Home Openers Are Always Hopeful, Yes, Even for the Pirates

The Pirates are coming off their first back-to-back, 100-loss seasons since the 1950s. But they’ve at least hinted this season might finally be different. We’ll see.

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Credit the Pirates for this much already: They’ve made it all the way to the home opener and provided reason enough through six games to embrace what has traditionally been one of the most celebratory and sentimental days on the sports calendar every year – football, basketball, hockey, what have you –  let alone every baseball season.

Home openers are special.

Home openers are scared.

Home openers are that, to quote James Earl Jones/Terence Mann in “Field of Dreams,” because “The one constant through all the years, Ray, has been baseball.”

That’s why people will come when the Bucs host the White Sox at PNC Park.

That’s why a few of them will keep coming.

“They’ll find they have reserved seats somewhere along one of the baselines, where they sat when they were children and cheered their heroes. And they’ll watch the game, and it’ll be as if they’d dipped themselves in magic waters. The memories will be so thick, they’ll have to brush them away from their faces.”

That isn’t just Hollywood rhetoric.

That is the enduring beauty of baseball.

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Unless you’ve lost 100 games the past two seasons, like the Pirates.

Unless you’re a franchise that hasn’t even been trying, like the Pirates.

Unless the color commentator for an opposing team described your lineup as a “hodgepodge of nothingness,” which is what NSEN’s Dennie Eckersley had to say last August about the Pirates.

Unless the team is owned by Bob Nutting, like the Pirates.

We all know the drill by now.

Spend Nutting, win Nutting.

Except this year the Pirates swept the Red Sox and achieved a 4-2 record in advance of their PNC Park debut.

Did that elevate the Bucs into a hodgepodge of something-ness?

Could this season possibly be different?

General manager Ben Cherington said as much in spring training.

“It’s time to start getting better,” Cherington announced to Kevin Gorman of TribLIVE.com in late March. “It’s a different time in our evaluation.”

It sounded more like GM rhetoric than a declaration.

We’ll find out which eventually, as the Pirates progress throughout the 162-game slog and answer the type of questions that have to be answered along the way from where the Pirates have been to credibility.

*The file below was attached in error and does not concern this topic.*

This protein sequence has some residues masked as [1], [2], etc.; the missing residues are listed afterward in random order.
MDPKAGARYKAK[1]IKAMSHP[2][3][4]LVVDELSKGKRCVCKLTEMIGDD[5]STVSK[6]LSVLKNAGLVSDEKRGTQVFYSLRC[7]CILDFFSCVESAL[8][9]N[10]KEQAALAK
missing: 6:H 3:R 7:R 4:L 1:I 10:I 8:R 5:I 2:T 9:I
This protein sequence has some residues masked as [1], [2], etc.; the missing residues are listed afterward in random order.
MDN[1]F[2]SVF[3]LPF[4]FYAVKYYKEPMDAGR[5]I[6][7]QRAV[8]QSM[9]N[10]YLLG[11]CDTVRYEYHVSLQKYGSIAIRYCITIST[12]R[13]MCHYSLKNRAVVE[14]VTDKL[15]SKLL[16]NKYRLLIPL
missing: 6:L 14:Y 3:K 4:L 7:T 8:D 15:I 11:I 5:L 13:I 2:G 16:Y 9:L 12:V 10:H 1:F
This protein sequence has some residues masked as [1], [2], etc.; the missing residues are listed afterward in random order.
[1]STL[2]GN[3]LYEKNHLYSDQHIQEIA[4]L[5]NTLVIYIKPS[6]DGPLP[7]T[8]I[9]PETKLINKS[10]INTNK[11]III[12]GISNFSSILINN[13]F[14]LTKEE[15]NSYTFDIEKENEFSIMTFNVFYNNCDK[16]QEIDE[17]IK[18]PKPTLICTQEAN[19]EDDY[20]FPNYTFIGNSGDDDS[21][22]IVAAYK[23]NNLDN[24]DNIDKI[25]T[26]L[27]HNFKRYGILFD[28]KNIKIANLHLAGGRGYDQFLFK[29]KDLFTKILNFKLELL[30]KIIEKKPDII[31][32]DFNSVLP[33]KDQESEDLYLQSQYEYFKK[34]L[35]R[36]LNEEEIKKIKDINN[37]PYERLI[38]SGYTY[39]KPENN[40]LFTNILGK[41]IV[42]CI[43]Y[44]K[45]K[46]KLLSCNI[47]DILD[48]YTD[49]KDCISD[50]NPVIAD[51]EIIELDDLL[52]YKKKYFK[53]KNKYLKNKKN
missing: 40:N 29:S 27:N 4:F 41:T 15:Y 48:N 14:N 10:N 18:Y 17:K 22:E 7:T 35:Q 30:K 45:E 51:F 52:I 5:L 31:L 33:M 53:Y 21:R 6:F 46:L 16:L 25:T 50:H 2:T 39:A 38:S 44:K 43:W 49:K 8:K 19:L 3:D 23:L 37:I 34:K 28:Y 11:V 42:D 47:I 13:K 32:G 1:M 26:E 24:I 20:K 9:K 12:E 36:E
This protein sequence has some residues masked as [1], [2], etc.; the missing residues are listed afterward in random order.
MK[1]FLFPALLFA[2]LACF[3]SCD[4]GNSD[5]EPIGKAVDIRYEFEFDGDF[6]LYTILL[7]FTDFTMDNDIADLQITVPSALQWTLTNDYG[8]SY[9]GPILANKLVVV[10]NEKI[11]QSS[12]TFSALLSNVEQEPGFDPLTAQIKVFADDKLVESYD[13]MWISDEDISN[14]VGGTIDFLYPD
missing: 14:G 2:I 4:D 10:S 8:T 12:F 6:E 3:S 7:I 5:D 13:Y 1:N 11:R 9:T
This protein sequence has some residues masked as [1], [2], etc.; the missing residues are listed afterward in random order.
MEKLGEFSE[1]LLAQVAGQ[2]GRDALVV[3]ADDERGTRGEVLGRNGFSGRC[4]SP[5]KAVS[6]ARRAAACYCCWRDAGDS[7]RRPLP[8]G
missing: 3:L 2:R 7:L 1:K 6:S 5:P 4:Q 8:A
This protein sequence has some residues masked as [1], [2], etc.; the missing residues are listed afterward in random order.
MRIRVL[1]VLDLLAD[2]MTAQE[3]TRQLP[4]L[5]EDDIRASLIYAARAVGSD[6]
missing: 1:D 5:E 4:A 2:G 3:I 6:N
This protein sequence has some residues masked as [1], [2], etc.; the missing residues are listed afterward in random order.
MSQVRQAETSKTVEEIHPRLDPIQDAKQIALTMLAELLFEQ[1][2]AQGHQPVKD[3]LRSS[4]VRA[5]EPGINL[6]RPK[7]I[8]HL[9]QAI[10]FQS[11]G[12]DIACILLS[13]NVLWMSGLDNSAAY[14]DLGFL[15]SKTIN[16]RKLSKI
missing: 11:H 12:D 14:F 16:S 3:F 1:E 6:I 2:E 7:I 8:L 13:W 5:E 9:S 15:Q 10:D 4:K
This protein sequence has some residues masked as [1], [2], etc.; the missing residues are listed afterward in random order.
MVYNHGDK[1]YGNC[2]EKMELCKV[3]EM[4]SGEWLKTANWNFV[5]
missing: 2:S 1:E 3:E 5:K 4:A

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Questions such as:

  • Can Derek Shelton manage?
    The affable skipper went 142-242 for a winning percentage of .370 over his first three seasons, but his hands were tied because of the roster he’d been given. Is Shelton the right guy to finally lead the team out of the wilderness? Or will a “different evaluation” eventually lead to a different guy managing the team?
  • How long will Bryan Reynolds play for the Pirates?
    He’s their best player and he wants to be paid as such and, failing that, has requested a trade. Will he be dealt? Will he be signed to a contract extension and then traded? How serious are the Pirates about putting Major League players, rather than prospects, on the field?
  • Are Ji Han Bae, Jason Delay, Jack Suwinski, Canaan Smith-Njigba, Colin Holderman, Dauri Moreta and Jose Hernandez Major League players?
    Suwinski hit 19 home runs last season. He also hit .202 in the majors and spent time in the minors. That jury, among others, is still out.
  • Are Rich Hill, Vince Velasquez, Carlos Santana and even Andrew McCutchen here to provide veteran presence and stability, to help the youngsters win games as they develop?
    Or will they be dealt eventually for even more prospects?
  • Will the revolving door to the clubhouse close?
    The Pirates used a franchise-record 68 players last season. The tryout camp at the Major League level has to stop.
  • How long before Oneil Cruz becomes a legitimate star?


  • Will he be playing for the Yankees once he does?

Play ball!

Categories: Mike Prisuta’s Sports Section